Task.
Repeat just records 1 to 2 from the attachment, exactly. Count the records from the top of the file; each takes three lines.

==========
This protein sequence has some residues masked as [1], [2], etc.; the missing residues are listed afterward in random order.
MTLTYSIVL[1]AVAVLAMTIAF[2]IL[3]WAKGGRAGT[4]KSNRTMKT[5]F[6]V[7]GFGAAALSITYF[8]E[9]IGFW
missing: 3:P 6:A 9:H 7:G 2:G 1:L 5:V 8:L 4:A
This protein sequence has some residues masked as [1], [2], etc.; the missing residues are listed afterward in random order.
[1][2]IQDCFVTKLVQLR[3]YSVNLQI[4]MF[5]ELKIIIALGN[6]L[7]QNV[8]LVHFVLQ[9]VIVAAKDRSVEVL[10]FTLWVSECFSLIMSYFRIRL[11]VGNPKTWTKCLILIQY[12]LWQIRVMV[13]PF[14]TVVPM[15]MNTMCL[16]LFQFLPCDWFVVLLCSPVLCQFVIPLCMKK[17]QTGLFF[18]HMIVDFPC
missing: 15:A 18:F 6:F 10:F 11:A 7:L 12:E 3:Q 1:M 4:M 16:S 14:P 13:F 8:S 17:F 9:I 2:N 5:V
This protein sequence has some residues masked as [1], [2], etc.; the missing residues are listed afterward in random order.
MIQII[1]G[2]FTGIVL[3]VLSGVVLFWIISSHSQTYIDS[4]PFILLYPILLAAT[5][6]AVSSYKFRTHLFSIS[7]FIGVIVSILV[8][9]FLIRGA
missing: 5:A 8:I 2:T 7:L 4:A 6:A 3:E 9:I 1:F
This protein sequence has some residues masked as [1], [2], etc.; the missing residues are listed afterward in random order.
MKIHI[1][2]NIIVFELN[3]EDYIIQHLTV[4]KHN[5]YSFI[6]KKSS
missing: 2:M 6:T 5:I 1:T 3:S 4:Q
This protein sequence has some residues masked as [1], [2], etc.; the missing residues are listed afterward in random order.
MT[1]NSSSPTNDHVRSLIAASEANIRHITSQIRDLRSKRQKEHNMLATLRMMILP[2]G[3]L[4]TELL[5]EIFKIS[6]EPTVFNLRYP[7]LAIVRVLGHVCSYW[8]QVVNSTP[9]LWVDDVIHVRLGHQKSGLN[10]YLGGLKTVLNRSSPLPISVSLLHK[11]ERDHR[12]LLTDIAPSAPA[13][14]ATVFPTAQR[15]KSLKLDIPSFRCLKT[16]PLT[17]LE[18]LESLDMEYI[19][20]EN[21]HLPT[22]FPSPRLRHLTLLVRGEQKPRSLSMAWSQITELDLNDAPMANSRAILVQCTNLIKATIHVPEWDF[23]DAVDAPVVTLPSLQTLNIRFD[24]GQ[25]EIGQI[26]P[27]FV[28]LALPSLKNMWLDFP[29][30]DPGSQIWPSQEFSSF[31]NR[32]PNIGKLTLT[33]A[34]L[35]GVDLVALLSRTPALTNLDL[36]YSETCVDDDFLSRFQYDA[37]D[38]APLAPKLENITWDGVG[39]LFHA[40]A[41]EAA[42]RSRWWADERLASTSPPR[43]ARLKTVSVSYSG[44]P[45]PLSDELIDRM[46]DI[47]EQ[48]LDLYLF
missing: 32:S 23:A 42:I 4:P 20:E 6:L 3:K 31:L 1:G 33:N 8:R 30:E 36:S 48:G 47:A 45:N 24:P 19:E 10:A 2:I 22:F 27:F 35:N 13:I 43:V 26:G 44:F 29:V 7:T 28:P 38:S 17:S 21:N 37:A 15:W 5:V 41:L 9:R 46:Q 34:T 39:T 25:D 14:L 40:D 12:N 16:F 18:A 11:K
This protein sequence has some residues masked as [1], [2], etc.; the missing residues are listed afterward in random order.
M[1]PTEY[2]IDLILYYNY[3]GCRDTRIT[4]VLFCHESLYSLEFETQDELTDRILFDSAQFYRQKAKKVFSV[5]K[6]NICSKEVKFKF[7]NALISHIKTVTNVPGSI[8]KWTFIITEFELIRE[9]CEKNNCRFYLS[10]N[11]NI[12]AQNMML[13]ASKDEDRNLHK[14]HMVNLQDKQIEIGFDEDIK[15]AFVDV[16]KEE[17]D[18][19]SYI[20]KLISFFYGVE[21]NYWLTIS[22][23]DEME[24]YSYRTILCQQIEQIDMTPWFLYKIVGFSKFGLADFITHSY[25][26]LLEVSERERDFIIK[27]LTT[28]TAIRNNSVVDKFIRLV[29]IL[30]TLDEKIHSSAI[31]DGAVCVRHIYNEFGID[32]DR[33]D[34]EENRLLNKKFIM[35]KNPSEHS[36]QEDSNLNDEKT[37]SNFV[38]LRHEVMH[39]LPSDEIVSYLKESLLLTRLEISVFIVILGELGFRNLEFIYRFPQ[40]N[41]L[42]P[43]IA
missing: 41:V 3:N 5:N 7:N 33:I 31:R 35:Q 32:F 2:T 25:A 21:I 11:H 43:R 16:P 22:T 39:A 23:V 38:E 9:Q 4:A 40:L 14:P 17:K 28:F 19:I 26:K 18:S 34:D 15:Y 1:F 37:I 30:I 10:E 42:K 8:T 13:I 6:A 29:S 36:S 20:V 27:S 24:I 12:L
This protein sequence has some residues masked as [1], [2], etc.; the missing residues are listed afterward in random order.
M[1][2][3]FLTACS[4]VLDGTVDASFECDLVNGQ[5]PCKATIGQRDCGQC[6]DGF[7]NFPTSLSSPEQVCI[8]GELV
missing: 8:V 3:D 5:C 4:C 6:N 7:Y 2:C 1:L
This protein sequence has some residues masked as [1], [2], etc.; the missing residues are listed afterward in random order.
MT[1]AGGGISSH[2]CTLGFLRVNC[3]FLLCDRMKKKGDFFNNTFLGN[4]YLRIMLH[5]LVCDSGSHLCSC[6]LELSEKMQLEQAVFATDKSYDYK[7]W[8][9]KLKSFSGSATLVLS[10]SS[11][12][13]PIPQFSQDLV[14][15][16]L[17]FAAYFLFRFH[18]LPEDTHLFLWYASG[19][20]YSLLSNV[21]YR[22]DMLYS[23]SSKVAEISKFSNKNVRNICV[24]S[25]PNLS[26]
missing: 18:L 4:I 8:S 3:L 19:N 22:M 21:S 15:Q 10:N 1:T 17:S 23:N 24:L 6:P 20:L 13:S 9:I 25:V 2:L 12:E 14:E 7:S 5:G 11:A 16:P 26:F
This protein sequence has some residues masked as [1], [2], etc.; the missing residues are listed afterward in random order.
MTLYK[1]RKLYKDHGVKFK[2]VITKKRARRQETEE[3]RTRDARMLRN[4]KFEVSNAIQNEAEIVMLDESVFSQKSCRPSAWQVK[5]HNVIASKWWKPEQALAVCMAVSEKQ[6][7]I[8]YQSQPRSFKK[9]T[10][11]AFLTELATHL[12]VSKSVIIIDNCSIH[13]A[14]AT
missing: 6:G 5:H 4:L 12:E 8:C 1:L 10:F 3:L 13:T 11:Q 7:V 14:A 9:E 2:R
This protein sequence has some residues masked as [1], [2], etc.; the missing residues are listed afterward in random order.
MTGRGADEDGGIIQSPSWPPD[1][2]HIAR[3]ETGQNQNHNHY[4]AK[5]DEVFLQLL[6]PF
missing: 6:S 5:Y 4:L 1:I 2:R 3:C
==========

This protein sequence has some residues masked as [1], [2], etc.; the missing residues are listed afterward in random order.
MTLTYSIVL[1]AVAVLAMTIAF[2]IL[3]WAKGGRAGT[4]KSNRTMKT[5]F[6]V[7]GFGAAALSITYF[8]E[9]IGFW
missing: 3:P 6:A 9:H 7:G 2:G 1:L 5:V 8:L 4:A
This protein sequence has some residues masked as [1], [2], etc.; the missing residues are listed afterward in random order.
[1][2]IQDCFVTKLVQLR[3]YSVNLQI[4]MF[5]ELKIIIALGN[6]L[7]QNV[8]LVHFVLQ[9]VIVAAKDRSVEVL[10]FTLWVSECFSLIMSYFRIRL[11]VGNPKTWTKCLILIQY[12]LWQIRVMV[13]PF[14]TVVPM[15]MNTMCL[16]LFQFLPCDWFVVLLCSPVLCQFVIPLCMKK[17]QTGLFF[18]HMIVDFPC
missing: 15:A 18:F 6:F 10:F 11:A 7:L 12:E 3:Q 1:M 4:M 16:S 14:P 13:F 8:S 17:F 9:I 2:N 5:V